One of the key ways meditation makes us more intelligent is that it improves your decision making skills.
One such benefit is the fact that meditation improves decision making skills in as little as 15 minutes.
Science proves it.
According to research at The Wharton School and INSEAD (“The Business School for the World”), as little as fifteen minutes a day practicing mindfulness meditation significantly improves decision making skills .
One of the main causes of bad decision making skills is an inability to accept the facts.
Consider how many people:
- stay in bad relationships for long periods of time
- continue to eat unhealthily
- do not exercise
- do not look after their health;
- stay in an unsuitable job sometimes for years.
This bad decision making is caused by a behaviour scientists term “sunk-cost bias.”
Researcher Andre Hafenbrack tells THE DAILY MEDITATION, “People struggle to admit that they were wrong when a previous decision leads to a negative outcome. They prefer not to feel wasteful and don’t like to believe their original decision and original investment was a loss.” This behaviour then leads them to delude themselves into looking positively at bad decisions. “This causes them to lose more resources and more time.”
In their studies, Hafenback and his co-researchers discovered that mindfulness meditation helps to remove people from the problem of “sunk-cost bias”. Mindfulness does this by enabling us to see with more clarity and more acceptance.
Studies show that mindfulness is one of the most effective forms of decision skills training because it removes people from sunk-cost bias.
“A brief period of mindfulness encourages individuals to make better decisions by considering the information available in the present moment while ignoring [the complications associated with ‘sunk cost bias’].”
The studies performed by INSEAD and The Wharton School tested the idea that 15 minutes of mindfulness meditation represented effective decision making skills training.
In the study, individuals discussed how they focus on the present moment and read ten sunk-cost scenarios—which included such scenarios as attending a music festival which had already been paid for, while illness made enjoyment unlikely.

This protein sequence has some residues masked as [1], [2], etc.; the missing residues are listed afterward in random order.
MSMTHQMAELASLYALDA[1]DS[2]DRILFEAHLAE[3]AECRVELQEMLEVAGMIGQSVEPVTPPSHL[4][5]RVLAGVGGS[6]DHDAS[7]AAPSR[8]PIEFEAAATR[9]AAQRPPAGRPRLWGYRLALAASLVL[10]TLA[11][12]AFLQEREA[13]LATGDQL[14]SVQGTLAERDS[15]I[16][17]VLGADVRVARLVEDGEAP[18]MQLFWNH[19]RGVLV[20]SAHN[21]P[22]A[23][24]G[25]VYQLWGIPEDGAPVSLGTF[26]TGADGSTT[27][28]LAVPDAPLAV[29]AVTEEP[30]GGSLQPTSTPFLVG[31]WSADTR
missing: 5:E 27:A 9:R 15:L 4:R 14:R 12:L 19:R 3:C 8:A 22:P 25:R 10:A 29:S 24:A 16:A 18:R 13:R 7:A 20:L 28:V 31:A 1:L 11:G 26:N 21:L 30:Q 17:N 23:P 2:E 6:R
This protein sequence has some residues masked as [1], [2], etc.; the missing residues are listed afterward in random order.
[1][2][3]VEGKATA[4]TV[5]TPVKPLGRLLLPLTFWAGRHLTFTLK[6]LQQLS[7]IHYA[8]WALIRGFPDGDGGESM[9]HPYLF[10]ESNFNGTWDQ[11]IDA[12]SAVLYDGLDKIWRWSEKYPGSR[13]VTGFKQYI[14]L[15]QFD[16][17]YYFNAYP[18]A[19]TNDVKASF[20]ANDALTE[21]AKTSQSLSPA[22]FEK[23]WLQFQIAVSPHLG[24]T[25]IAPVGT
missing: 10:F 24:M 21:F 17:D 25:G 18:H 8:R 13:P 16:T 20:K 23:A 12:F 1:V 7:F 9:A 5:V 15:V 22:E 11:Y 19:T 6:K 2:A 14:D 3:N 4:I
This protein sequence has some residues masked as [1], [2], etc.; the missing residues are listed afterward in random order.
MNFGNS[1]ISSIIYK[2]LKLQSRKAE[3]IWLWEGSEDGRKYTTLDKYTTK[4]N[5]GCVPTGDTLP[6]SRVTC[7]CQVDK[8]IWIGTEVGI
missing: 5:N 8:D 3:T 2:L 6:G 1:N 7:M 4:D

- The results of the test showed that after mindfulness meditation people were more focused on the present moment and were more likely to make better quality decisions.
“Meditation reduces the amount of focus people place on the past and the future, and reduces negative emotions,” said Zoe Kinias, co-author of the research.
Boost Your Decision Making Skills With These Techniques
As a meditation teacher I have a few favorite exercises for decision making.
One of the quickest and most fun ways to improve decision making is by using a little cash.
- Visit your local convenience store with at least $5. You’re going to buy some candy (or health food)
- Spend a few minutes looking over the items so you are aware of the possible choices you could make.
- List ten items that you might like to buy.
- Reduce that list down to 5 (this trains the mind to say no, which is particularly useful shopping addicts)
- Order the 5 items you most want from 1 to 5
- Buy them
- Eat the first of your candies. The rest are the reward for part 2.
Do this next part of the exercise later on the same day or even the next day.
This bit is hardcore!
- Choose one of the following items (choose the one you have the most emotional atachment to) : songs; movies; books; pictures / photos ; Facebook friends ; twitter followers / following; cards (if you have collected cards you’ve received over the years)… these are just examples. Choose something you have an emotional connection to and of which you have at least 10 different examples (so you must have 10 favourite songs or movies, friends etc.)
- Take a few minutes to list your items in order from 1 to 10.
- Now, you are about to permanently throw away 5 of these items (mentally. You dont have to actually do it. Just pretend that you are going to throw them out or delete them etc.)
- Create two lists; one list of items that you will keep, the other of ones you will get rid of.
- Mentally imagine yourself saying goodbye to the 5 items on your “get rid of” list.
- Take a few minutes to look over the items you chose to keep. Recognise why you made your decision.
- Eat candy number 2 (or treat yourself in some other way; whatever works best for you).
- Do this exercise regularly to get used to evaluating various items. This will help you weigh up the value of products, ideas and much more and will greatly help with the decision making process.
It’s pretty painful to get rid of some of the things we like. But it’s essential. Not only does this helps with decision making, it also gets rid of a bunch of stuff. Great for minimal living!